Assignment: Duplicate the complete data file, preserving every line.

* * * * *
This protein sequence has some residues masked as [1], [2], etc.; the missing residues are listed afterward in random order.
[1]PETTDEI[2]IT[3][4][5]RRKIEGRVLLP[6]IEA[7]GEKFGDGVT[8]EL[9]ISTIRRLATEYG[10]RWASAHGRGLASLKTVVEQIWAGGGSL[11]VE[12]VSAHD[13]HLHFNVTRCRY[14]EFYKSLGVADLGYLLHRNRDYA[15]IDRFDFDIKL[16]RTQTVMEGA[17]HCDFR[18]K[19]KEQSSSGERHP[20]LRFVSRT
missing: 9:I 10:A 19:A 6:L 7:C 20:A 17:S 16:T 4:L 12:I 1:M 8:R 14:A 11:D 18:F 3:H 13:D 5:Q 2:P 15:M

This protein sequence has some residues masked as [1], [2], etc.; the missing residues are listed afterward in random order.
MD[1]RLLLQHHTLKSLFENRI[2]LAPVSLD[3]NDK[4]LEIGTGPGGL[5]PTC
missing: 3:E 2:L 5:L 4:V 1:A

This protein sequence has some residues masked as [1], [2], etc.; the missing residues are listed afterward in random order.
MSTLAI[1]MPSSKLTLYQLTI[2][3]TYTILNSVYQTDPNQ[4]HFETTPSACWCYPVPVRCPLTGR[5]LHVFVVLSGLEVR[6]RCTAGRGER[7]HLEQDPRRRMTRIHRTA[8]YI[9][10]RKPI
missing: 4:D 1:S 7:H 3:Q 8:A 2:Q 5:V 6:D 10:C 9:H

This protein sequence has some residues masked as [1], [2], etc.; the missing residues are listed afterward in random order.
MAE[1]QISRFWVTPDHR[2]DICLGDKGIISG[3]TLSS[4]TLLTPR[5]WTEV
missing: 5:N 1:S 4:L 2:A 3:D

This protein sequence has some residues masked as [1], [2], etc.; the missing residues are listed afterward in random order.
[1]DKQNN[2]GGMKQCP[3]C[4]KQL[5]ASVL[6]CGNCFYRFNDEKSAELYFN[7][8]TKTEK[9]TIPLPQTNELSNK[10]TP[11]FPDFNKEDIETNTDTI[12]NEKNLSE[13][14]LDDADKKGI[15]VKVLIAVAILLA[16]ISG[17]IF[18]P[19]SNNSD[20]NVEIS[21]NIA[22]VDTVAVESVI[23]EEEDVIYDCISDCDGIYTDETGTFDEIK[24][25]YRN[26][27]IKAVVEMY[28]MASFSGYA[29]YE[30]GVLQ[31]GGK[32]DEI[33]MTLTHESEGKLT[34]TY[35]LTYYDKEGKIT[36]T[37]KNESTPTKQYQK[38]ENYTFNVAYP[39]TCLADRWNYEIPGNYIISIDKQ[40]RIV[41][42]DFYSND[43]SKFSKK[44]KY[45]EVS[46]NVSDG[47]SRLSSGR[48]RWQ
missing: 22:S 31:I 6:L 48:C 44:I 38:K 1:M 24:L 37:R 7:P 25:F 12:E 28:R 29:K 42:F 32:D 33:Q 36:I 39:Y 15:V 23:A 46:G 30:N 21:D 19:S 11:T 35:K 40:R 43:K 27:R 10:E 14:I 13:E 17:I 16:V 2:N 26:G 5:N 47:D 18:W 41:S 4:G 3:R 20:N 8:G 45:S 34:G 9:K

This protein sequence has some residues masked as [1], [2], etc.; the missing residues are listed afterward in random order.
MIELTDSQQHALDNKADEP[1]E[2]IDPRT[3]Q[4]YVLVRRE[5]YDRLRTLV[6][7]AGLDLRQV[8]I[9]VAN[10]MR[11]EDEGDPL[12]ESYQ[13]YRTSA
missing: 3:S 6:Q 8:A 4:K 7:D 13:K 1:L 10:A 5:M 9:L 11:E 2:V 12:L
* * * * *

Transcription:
This protein sequence has some residues masked as [1], [2], etc.; the missing residues are listed afterward in random order.
[1]PETTDEI[2]IT[3][4][5]RRKIEGRVLLP[6]IEA[7]GEKFGDGVT[8]EL[9]ISTIRRLATEYG[10]RWASAHGRGLASLKTVVEQIWAGGGSL[11]VE[12]VSAHD[13]HLHFNVTRCRY[14]EFYKSLGVADLGYLLHRNRDYA[15]IDRFDFDIKL[16]RTQTVMEGA[17]HCDFR[18]K[19]KEQSSSGERHP[20]LRFVSRT
missing: 9:I 10:A 19:A 6:L 7:C 20:A 17:S 16:T 4:L 12:I 1:M 8:R 14:A 11:D 18:F 3:H 13:D 5:Q 2:P 15:M

This protein sequence has some residues masked as [1], [2], etc.; the missing residues are listed afterward in random order.
MD[1]RLLLQHHTLKSLFENRI[2]LAPVSLD[3]NDK[4]LEIGTGPGGL[5]PTC
missing: 3:E 2:L 5:L 4:V 1:A

This protein sequence has some residues masked as [1], [2], etc.; the missing residues are listed afterward in random order.
MSTLAI[1]MPSSKLTLYQLTI[2][3]TYTILNSVYQTDPNQ[4]HFETTPSACWCYPVPVRCPLTGR[5]LHVFVVLSGLEVR[6]RCTAGRGER[7]HLEQDPRRRMTRIHRTA[8]YI[9][10]RKPI
missing: 4:D 1:S 7:H 3:Q 8:A 2:Q 5:V 6:D 10:C 9:H

This protein sequence has some residues masked as [1], [2], etc.; the missing residues are listed afterward in random order.
MAE[1]QISRFWVTPDHR[2]DICLGDKGIISG[3]TLSS[4]TLLTPR[5]WTEV
missing: 5:N 1:S 4:L 2:A 3:D

This protein sequence has some residues masked as [1], [2], etc.; the missing residues are listed afterward in random order.
[1]DKQNN[2]GGMKQCP[3]C[4]KQL[5]ASVL[6]CGNCFYRFNDEKSAELYFN[7][8]TKTEK[9]TIPLPQTNELSNK[10]TP[11]FPDFNKEDIETNTDTI[12]NEKNLSE[13][14]LDDADKKGI[15]VKVLIAVAILLA[16]ISG[17]IF[18]P[19]SNNSD[20]NVEIS[21]NIA[22]VDTVAVESVI[23]EEEDVIYDCISDCDGIYTDETGTFDEIK[24][25]YRN[26][27]IKAVVEMY[28]MASFSGYA[29]YE[30]GVLQ[31]GGK[32]DEI[33]MTLTHESEGKLT[34]TY[35]LTYYDKEGKIT[36]T[37]KNESTPTKQYQK[38]ENYTFNVAYP[39]TCLADRWNYEIPGNYIISIDKQ[40]RIV[41][42]DFYSND[43]SKFSKK[44]KY[45]EVS[46]NVSDG[47]SRLSSGR[48]RWQ
missing: 22:S 31:I 6:L 48:C 44:I 38:K 1:M 24:L 37:R 7:P 25:F 12:E 28:R 29:K 42:F 32:D 33:Q 36:I 39:Y 15:V 23:A 46:G 30:N 21:D 19:S 11:T 35:K 40:R 43:K 27:R 10:E 14:I 13:E 17:I 16:V 2:N 26:G 5:N 47:D 18:W 41:S 4:G 3:R 20:N 8:G 45:S 34:G 9:K

This protein sequence has some residues masked as [1], [2], etc.; the missing residues are listed afterward in random order.
MIELTDSQQHALDNKADEP[1]E[2]IDPRT[3]Q[4]YVLVRRE[5]YDRLRTLV[6][7]AGLDLRQV[8]I[9]VAN[10]MR[11]EDEGDPL[12]ESYQ[13]YRTSA
missing: 3:S 6:Q 8:A 4:K 7:D 13:K 1:L 10:A 5:M 9:L 11:E 2:V 12:L